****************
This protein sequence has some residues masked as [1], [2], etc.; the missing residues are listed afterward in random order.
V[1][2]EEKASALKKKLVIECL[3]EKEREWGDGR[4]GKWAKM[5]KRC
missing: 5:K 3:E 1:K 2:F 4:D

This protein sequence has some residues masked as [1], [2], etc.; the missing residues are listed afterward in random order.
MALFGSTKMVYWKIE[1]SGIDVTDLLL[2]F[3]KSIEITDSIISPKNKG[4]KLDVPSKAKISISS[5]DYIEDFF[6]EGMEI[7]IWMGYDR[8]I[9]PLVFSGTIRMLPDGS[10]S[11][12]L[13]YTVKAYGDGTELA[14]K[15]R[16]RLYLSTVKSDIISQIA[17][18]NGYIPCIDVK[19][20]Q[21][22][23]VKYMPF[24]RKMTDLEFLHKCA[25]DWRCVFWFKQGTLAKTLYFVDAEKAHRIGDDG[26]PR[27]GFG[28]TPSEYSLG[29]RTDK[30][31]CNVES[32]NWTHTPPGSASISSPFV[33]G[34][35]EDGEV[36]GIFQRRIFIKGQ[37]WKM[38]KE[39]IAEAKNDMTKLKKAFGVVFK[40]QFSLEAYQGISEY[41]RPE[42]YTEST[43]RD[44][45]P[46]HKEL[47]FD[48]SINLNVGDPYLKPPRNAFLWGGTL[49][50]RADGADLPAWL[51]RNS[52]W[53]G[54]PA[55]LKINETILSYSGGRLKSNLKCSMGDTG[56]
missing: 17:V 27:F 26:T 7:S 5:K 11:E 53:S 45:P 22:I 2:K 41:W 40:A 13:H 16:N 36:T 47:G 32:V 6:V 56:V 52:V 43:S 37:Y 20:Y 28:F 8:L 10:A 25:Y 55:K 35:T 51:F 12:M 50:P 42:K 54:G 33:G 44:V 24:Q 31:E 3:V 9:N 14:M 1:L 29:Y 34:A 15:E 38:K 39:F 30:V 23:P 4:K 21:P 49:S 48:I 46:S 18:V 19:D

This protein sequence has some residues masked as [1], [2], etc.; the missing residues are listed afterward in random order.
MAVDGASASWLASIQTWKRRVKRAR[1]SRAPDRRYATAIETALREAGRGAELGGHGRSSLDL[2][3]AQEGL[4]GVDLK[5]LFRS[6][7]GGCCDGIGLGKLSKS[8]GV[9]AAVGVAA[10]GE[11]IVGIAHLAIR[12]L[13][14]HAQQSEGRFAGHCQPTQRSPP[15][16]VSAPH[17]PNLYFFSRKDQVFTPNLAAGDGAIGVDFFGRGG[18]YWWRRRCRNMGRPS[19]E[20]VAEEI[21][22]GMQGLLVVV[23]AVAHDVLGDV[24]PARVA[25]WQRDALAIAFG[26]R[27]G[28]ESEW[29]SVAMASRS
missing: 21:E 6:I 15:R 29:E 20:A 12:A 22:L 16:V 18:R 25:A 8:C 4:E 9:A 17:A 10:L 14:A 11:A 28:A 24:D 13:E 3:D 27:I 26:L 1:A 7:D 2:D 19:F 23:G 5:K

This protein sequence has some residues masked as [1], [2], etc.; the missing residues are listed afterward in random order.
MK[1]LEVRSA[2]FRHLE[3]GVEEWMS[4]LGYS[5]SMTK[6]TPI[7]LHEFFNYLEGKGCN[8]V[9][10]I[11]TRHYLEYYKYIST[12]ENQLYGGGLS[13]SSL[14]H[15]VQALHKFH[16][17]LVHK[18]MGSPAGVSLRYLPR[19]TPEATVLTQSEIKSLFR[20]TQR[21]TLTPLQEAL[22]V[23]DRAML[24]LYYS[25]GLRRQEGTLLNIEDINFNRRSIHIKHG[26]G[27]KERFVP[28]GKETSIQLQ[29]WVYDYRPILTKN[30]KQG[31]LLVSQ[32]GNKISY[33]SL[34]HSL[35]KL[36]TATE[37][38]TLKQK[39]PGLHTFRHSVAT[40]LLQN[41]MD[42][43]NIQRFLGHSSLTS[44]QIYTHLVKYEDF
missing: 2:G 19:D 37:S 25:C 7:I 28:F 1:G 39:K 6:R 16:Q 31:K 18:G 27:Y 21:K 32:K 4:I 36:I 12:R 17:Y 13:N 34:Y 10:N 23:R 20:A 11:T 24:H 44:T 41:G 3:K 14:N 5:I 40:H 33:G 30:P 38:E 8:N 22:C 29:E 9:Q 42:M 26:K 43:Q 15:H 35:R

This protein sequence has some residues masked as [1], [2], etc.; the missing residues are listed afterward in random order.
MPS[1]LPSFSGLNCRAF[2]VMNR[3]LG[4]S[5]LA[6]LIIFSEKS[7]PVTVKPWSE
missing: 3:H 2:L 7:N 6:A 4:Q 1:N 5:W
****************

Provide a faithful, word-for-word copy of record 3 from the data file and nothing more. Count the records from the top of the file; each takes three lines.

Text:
This protein sequence has some residues masked as [1], [2], etc.; the missing residues are listed afterward in random order.
MAVDGASASWLASIQTWKRRVKRAR[1]SRAPDRRYATAIETALREAGRGAELGGHGRSSLDL[2][3]AQEGL[4]GVDLK[5]LFRS[6][7]GGCCDGIGLGKLSKS[8]GV[9]AAVGVAA[10]GE[11]IVGIAHLAIR[12]L[13][14]HAQQSEGRFAGHCQPTQRSPP[15][16]VSAPH[17]PNLYFFSRKDQVFTPNLAAGDGAIGVDFFGRGG[18]YWWRRRCRNMGRPS[19]E[20]VAEEI[21][22]GMQGLLVVV[23]AVAHDVLGDV[24]PARVA[25]WQRDALAIAFG[26]R[27]G[28]ESEW[29]SVAMASRS
missing: 21:E 6:I 15:R 29:E 20:A 12:A 22:L 16:V 18:R 25:A 8:C 4:E 9:A 17:A 10:L 14:A 11:A 28:A 24:D 13:E 3:D 27:I 26:L 1:A 7:D 2:D 19:F 23:G 5:K